A Semester in Photos, Part V: Mystic

I found my passion for my work at Williams-Mystic, but I also found a new passion for life – and I made some lifelong connections. An experience like Williams-Mystic changes a person, whether through the incredible experiences on field seminars or the meaningful moments at home. I know that I will never forget my time with these amazing people.

This photo essay is by Fall 2019 student Johann Heupel. Johann is a Marine Science and Maritime Studies student at the University of Connecticut at Avery Point and a long-time aficionado of the history of our relationship to the sea. Having grown up in Mystic Connecticut, Johann’s future interests lie somewhere in educating a new generation about the wonders of the sea and our fascination with it, sharing maritime culture through art, science, song, and story.

This post is part of a series of photo essays depicting the Fall 2019 semester. For the complete series, click here

image shows a Williams-Mystic student grinning as he hurls a snowball in front of Albion House

(Above) Zach Arfa of F’19 engages in a snowball fight outside of Albion House.

We had explored the wonders of Alaska together, beheld the marvels of the Gulf of Maine and trekked across the changing coasts of Louisiana as a class. Yet our unity as a class came from time spent in our collective home: Mystic, Connecticut. After the incredible experiences we had shared, our time at the Mystic Seaport could seem tame in comparison. Yet it was those moments that truly allowed us to bond.

I was the only local kid amongst the group. I grew up in Mystic for 12 years of my early life. Though my family and I had wonderful memories of the area, it took an entirely new and excited group of outsiders to remind me why I loved Mystic so much. There is a unique blend of maritime culture and society, real-time activism and marine science that coincides with the quintessential small New England town.

image shows the Charles W. Morgan, a large nineteenth-century whaling ship at the Mystic Seaport Museum, on a snowy day, with wreaths festooning decorative anchors place along the shore

(Above) The Charles W. Morgan on a snowy day at the Mystic Seaport Museum, part of Williams-Mystic’s campus.

Across the street from the largest maritime museum in the United States, we lived in a place where maritime history was a living, breathing quality. The river had been home to one of the most bustling shipbuilding communities of the region, constructing clipper ships of renown such as the Davy Crockett. Around the waterfront, salt marshes and wetlands were home to an incredible diversity of species to study. 

Being residents of Mystic came with the privilege of learning about all the Seaport had to offer, visiting the Mystic Aquarium for free whenever we wanted, as well as enjoying the local businesses and restaurants, which Mystic has in droves. We could wake up a ten-minute walk from the hustle and bustle of the downtown or from the local YMCA. Kayaking along the beautiful riverbank or biking through the woods, we had a constant stream of activities to occupy our homework breaks.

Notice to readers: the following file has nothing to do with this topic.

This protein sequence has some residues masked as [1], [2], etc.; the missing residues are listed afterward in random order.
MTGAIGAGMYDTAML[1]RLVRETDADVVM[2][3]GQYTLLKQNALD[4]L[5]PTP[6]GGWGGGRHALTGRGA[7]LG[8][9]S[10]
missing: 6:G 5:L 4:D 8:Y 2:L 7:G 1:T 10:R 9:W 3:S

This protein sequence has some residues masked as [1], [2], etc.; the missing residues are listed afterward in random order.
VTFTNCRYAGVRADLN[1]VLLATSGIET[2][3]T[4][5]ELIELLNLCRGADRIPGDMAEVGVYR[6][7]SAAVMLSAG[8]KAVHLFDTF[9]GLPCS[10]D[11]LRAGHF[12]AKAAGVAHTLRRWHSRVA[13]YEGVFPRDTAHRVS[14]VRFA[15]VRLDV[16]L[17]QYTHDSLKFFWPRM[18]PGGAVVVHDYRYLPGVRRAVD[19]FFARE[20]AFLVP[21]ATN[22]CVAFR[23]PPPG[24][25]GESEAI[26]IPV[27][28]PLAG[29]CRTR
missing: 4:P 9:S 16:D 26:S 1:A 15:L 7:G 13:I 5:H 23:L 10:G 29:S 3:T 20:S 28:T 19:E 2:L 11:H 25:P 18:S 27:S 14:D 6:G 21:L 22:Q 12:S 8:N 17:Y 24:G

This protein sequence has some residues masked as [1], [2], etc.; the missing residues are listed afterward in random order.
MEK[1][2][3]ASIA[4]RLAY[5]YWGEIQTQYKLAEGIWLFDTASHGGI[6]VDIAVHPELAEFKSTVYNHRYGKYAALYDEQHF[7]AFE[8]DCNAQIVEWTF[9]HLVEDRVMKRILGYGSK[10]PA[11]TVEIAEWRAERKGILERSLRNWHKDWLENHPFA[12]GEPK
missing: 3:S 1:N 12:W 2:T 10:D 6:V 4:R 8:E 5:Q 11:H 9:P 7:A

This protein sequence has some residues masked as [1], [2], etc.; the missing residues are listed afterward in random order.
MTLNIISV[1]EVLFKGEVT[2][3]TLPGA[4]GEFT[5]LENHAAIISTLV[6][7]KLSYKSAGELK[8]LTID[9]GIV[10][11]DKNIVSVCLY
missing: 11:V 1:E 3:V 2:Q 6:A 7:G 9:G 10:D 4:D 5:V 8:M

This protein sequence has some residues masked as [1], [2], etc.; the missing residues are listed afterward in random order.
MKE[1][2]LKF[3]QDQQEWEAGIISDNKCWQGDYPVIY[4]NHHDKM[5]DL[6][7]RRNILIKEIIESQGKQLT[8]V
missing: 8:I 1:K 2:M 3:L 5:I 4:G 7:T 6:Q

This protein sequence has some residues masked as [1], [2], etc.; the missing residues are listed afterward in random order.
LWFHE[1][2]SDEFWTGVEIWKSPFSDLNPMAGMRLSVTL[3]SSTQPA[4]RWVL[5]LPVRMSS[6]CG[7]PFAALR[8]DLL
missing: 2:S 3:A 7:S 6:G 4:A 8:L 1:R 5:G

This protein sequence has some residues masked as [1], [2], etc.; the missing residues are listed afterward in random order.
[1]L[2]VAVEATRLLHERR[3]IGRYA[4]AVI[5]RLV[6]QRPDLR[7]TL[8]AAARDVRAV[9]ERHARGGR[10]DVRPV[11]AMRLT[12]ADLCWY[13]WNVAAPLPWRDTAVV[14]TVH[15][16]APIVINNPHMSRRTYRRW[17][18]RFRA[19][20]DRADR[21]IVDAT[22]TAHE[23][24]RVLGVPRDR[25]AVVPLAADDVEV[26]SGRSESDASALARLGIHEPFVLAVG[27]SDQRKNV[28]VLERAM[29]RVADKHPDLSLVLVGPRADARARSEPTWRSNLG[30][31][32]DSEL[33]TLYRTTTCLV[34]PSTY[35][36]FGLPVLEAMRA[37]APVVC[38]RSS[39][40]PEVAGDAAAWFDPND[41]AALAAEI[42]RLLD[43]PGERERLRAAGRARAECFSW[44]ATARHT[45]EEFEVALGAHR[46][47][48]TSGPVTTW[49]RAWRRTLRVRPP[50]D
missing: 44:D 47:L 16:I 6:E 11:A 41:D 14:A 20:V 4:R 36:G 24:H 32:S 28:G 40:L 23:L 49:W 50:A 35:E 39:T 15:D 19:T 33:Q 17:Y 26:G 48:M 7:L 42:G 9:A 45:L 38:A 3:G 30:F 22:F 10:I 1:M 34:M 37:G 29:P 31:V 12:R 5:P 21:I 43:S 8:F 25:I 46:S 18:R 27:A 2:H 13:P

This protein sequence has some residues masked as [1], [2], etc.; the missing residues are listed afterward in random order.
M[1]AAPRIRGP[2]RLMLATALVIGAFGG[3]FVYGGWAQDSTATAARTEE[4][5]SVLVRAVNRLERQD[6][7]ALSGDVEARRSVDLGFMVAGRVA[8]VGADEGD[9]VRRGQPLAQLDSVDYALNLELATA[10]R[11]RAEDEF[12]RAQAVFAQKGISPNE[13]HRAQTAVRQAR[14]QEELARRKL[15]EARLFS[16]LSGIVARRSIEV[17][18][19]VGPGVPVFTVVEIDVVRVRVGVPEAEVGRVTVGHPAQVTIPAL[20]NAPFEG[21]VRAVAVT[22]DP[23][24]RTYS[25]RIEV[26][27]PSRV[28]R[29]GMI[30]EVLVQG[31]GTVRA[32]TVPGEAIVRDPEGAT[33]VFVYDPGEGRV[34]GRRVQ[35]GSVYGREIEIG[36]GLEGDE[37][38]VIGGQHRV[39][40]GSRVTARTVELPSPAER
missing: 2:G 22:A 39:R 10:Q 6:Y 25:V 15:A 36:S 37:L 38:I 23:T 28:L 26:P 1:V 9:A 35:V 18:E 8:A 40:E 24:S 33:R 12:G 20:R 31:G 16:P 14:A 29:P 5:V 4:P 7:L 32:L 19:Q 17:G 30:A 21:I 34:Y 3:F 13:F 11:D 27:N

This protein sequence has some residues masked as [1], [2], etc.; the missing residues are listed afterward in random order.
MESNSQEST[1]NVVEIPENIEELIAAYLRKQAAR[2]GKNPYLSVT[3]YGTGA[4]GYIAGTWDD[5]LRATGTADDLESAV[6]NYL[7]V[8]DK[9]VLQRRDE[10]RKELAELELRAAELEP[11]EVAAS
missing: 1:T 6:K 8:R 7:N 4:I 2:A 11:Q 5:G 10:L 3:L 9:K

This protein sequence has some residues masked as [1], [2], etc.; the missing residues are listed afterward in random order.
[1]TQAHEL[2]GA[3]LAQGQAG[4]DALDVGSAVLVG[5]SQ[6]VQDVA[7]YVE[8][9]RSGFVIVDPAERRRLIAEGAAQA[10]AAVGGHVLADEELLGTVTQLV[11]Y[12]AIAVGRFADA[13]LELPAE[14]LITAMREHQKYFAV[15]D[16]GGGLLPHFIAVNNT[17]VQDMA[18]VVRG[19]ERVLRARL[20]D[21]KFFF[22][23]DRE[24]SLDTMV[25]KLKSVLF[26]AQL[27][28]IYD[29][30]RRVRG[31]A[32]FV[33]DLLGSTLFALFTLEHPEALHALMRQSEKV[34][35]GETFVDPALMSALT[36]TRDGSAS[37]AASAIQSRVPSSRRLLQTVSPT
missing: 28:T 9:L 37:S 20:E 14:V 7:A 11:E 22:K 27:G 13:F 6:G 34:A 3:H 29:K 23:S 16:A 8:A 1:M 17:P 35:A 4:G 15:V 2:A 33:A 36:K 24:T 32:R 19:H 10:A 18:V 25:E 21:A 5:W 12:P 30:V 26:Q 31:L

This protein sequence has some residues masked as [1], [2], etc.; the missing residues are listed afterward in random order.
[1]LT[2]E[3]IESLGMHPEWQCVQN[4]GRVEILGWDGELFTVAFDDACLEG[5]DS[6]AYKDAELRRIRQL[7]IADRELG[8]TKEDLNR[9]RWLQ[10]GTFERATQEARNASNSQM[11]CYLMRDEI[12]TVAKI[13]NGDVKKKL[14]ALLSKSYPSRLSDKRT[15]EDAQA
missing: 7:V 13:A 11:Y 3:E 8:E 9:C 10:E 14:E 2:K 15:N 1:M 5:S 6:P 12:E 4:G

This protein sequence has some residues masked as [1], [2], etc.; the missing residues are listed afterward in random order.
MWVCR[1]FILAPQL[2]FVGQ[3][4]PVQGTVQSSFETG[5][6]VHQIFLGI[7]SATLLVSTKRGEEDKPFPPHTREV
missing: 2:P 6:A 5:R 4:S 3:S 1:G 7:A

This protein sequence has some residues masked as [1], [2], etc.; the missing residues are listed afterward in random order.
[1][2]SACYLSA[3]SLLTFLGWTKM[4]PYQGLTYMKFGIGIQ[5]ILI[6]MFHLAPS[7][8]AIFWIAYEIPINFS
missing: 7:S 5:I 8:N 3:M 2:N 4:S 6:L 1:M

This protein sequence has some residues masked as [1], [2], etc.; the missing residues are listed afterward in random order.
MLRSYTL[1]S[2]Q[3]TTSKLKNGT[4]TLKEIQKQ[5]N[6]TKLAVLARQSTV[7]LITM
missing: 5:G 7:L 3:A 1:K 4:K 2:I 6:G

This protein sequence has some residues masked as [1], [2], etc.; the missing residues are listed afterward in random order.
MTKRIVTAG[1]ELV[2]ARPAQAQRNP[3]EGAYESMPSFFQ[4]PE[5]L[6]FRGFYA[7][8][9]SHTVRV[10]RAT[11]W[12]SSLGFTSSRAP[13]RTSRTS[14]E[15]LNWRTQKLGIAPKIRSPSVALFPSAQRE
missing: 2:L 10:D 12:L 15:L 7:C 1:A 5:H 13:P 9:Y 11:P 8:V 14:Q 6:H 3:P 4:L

Image shows a student hammering a red-hot piece of metal on an anvil in a historic forge, with another student firing metal in a hand-operated forge in the background

(Above) Artie Claudio (F’19) works in the shipsmith’s shop during maritime skills class.

Learning from incredibly gifted and passionate professors was a true gift. Every single one of our teachers was invested in our learning. The entire staff spent their time making our time at the program as magical as possible, dealing with the bureaucracy of our home institutions or settling our personal issues to ensure we could focus on being engaged. We had the unique opportunity to learn maritime skills from experts, crafting metal objects in the smith’s forge or learning maritime songs with professional chantey singers.

Most of all, I will cherish the memories I made with my classmates for the rest of my life. Though we all came to this program for different reasons – some of us felt it furthered our interests, while others came to experience something new – we all took away from it something incredible. Whether it was our late hours watching movies and playing pool in Sturges Cottage, or our impromptu trips for ice cream or food, every moment was a smile with people I never would have met otherwise. I found my passion for my work at Williams-Mystic, but I also found a new passion for life – and I made some lifelong connections. An experience like Williams-Mystic changes a person, whether through the incredible experiences on field seminars or the meaningful moments at home. I know that I will never forget my time with these amazing people.

Image shows the Class of Fall 2019 posing with a banner reading Williams-Mystic. Behind them is a sign reading Glacier Bay National Park and Preserve, and behind that is a pine forest

(Above) F’19 on our first day in Alaska, outside of Glacier Bay National Park in Gustavus.

Mystic-al Leisure

I am feeling thankful to be a resident of Mystic this semester; this town is so indescribably beautiful and full of things to do.